To amend title XIX of the Social Security Act to require States to provide cranial prostheses under the Medicaid program when a physician finds such treatment necessary for individuals affected by diseases and medical conditions that cause hair loss.
The bill’s titles are written by its sponsor.
Apr 18, 2016
114th Congress, 2015–2017
Died in a previous Congress
This bill was introduced on April 18, 2016, in a previous session of Congress, but was not enacted.
Representative for Florida's 27th congressional district
Read Text »
Last Updated: Apr 18, 2016
Length: 3 pages
Bills and resolutions are referred to committees which debate the bill before possibly sending it on to the whole chamber.
H.R. 4989 (114th) was a bill in the United States Congress.
A bill must be passed by both the House and Senate in identical form and then be signed by the President to become law.
This bill was introduced in the 114th Congress, which met from Jan 6, 2015 to Jan 3, 2017. Legislation not enacted by the end of a Congress is cleared from the books.
How to cite this information.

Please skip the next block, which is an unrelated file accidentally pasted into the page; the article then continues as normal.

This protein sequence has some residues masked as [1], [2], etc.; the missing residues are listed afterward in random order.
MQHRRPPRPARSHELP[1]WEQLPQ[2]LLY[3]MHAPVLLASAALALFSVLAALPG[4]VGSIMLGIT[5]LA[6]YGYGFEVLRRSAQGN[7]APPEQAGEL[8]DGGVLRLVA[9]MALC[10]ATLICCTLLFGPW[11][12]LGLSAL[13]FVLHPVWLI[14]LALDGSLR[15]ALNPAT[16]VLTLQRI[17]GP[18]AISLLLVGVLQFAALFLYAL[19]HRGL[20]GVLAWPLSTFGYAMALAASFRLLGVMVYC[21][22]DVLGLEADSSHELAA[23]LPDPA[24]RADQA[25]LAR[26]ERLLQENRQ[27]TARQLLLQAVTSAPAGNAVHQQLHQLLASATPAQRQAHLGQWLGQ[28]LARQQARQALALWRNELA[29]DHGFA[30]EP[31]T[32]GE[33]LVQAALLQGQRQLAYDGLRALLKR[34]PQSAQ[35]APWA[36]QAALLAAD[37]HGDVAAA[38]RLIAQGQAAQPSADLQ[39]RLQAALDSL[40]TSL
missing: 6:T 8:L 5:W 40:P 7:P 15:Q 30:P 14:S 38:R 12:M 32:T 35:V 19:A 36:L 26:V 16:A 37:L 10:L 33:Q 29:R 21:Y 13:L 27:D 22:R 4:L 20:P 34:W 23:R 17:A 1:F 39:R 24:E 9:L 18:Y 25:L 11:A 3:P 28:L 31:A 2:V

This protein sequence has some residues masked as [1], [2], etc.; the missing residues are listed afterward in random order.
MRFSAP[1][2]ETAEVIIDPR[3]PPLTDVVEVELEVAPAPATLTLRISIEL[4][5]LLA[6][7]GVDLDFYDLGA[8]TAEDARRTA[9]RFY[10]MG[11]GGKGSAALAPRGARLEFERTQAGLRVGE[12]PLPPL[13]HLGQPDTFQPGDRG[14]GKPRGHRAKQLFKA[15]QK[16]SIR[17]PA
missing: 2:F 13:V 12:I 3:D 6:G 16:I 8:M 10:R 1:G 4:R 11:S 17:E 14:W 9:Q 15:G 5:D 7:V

We recommend the following MLA-formatted citation when using the information you see here in academic work:
Civic Impulse. (2017). H.R. 4989 — 114th Congress: Cranial Prosthetic Medicaid Coverage Enhancement Act. Retrieved from https://www.govtrack.us/congress/bills/114/hr4989
“H.R. 4989 — 114th Congress: Cranial Prosthetic Medicaid Coverage Enhancement Act.” www.GovTrack.us. 2016. July 23, 2017 <https://www.govtrack.us/congress/bills/114/hr4989>
|title=H.R. 4989 (114th)
|accessdate=July 23, 2017
|author=114th Congress (2016)
|date=April 18, 2016
|quote=Cranial Prosthetic Medicaid Coverage Enhancement Act
Where is this information from?
GovTrack automatically collects legislative information from a variety of governmental and non-governmental sources. This page is sourced primarily from Congress.gov, the official portal of the United States Congress. Congress.gov is generally updated one day after events occur, and so legislative activity shown here may be one day behind. Data via the congress project.